The significance of the lepidic component of lung tumors was investigated in adjuvant chemotherapy for early lung adenocarcinoma. The predominance of the lepidic component reflects the effect of adjuvant oral fluoropyrimidines and can serve as an indicator of adjuvant oral fluoropyrimidine chemotherapy for patients with stage I lung adenocarcinoma.Background:
In the present study we aimed to investigate whether the predominance of the lepidic component in tumors was associated with the outcome of postoperative adjuvant chemotherapy for stage I lung adenocarcinoma.Patients and Methods:
Charts for patients with pathological stage I lung adenocarcinoma were retrospectively reviewed and then outcomes of adjuvant chemotherapy were assessed according to the lepidic component predominance in tumors. Prognostic factors were evaluated using a Cox proportional hazard model. Propensity scores were determined using the optimal matching method on the basis of Cox modeling and matched (1:1) analysis was applied after classification into lepidic and nonlepidic predominant tumors.Results:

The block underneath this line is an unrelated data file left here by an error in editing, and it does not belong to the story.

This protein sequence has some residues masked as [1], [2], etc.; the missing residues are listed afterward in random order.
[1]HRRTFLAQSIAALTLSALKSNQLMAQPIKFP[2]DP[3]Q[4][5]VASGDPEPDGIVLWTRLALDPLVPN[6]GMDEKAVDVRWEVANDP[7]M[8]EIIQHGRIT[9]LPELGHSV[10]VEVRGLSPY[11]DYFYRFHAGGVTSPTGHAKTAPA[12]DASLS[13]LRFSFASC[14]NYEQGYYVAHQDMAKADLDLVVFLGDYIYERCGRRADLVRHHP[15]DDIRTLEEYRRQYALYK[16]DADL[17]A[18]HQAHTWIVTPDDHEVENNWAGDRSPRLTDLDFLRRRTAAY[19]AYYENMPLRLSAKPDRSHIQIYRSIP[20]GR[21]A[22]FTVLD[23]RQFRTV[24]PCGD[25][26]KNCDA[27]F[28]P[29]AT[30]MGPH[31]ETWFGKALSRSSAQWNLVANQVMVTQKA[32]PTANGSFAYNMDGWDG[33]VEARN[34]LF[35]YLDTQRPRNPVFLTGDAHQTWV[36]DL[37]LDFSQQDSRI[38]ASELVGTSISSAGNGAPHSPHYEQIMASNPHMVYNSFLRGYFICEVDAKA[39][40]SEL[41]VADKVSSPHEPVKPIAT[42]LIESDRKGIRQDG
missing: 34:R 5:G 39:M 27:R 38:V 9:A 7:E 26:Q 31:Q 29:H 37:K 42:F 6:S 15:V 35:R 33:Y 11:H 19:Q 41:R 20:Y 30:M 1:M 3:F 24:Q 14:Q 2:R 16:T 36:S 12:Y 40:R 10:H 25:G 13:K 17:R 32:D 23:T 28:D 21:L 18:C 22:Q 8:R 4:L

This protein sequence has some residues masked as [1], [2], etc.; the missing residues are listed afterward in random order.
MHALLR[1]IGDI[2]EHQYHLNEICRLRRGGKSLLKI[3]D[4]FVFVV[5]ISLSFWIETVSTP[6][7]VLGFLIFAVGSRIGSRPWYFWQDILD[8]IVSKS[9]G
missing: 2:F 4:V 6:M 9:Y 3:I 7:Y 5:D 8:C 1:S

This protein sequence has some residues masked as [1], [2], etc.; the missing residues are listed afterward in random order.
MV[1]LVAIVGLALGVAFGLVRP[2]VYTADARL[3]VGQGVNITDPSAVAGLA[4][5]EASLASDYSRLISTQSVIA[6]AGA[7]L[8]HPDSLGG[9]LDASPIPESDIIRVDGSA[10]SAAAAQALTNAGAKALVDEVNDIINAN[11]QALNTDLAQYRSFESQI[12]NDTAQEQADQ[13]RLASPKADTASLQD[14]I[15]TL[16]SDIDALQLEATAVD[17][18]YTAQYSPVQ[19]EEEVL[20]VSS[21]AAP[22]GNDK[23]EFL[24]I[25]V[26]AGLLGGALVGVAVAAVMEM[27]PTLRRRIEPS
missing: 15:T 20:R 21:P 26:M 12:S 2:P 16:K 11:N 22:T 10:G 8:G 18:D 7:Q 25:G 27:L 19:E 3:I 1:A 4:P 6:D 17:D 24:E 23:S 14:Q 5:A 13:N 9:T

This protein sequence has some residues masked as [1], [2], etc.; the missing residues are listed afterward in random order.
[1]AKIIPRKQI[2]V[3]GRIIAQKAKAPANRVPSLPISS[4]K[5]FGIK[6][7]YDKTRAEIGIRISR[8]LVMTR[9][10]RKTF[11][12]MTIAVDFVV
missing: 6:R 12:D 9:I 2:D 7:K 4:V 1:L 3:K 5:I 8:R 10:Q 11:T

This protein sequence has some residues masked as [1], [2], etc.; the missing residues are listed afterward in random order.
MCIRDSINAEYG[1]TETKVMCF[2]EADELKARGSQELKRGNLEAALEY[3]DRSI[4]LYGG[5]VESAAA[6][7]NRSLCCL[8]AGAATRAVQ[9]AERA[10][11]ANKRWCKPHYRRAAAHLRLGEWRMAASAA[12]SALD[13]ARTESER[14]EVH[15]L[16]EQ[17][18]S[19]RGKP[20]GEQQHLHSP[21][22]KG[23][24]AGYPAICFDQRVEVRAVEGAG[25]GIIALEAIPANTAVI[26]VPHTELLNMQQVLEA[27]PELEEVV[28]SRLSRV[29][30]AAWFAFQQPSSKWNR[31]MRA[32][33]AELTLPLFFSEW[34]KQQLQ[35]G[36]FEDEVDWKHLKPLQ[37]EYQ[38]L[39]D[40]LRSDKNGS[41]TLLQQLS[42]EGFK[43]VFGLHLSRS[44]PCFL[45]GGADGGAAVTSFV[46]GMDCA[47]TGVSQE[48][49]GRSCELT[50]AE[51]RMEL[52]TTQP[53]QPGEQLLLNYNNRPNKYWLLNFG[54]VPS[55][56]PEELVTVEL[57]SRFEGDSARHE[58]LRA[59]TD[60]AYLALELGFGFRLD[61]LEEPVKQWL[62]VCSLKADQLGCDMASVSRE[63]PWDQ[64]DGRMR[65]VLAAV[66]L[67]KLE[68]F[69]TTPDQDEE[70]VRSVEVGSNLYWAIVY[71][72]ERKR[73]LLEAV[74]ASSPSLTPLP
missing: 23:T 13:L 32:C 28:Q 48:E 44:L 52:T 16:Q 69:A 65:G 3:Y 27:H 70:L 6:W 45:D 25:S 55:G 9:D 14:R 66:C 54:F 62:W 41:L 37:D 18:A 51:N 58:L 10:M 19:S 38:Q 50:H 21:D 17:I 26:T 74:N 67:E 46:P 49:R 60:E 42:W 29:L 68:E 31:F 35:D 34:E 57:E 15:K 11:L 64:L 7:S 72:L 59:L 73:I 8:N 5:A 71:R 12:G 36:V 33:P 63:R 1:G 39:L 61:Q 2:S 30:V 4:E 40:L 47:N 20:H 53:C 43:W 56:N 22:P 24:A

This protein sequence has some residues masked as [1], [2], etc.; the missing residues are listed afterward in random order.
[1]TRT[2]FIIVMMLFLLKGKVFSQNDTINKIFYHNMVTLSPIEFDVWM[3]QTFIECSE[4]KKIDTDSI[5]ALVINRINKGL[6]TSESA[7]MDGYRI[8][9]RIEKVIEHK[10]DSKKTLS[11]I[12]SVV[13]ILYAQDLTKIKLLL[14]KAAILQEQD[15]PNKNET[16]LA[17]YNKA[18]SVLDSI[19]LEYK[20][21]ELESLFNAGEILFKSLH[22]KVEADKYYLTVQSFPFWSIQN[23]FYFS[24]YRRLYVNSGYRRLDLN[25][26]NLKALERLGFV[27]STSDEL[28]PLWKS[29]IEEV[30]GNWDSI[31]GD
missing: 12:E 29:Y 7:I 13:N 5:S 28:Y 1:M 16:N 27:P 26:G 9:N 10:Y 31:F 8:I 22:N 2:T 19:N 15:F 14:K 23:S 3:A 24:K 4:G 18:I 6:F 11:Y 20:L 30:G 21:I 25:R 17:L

Among 798 patients with stage I lung adenocarcinoma, 168 received adjuvant chemotherapy. Although adjuvant chemotherapy conferred no disease-free survival (DFS) advantage upon patients with lepidic predominant tumors, it improved DFS in T1b and T2a nonlepidic predominant tumors (P = .045 and P = .029, respectively). Propensity score matched analysis revealed no survival benefits of adjuvant oral fluoropyrimidines in lepidic predominant tumors (DFS, P = .461 and overall survival, P = .983) and the positive survival advantages in nonlepidic predominant tumors (DFS, P = .015 and overall survival, P = .027).Conclusion:
Adjuvant oral fluoropyrimidines conferred a better survival advantage upon patients with nonlepidic predominant tumors than patients with lepidic predominant tumors. The predominance of a lepidic component could serve as an indicator of adjuvant chemotherapy with oral fluoropyrimidines in stage I lung adenocarcinoma.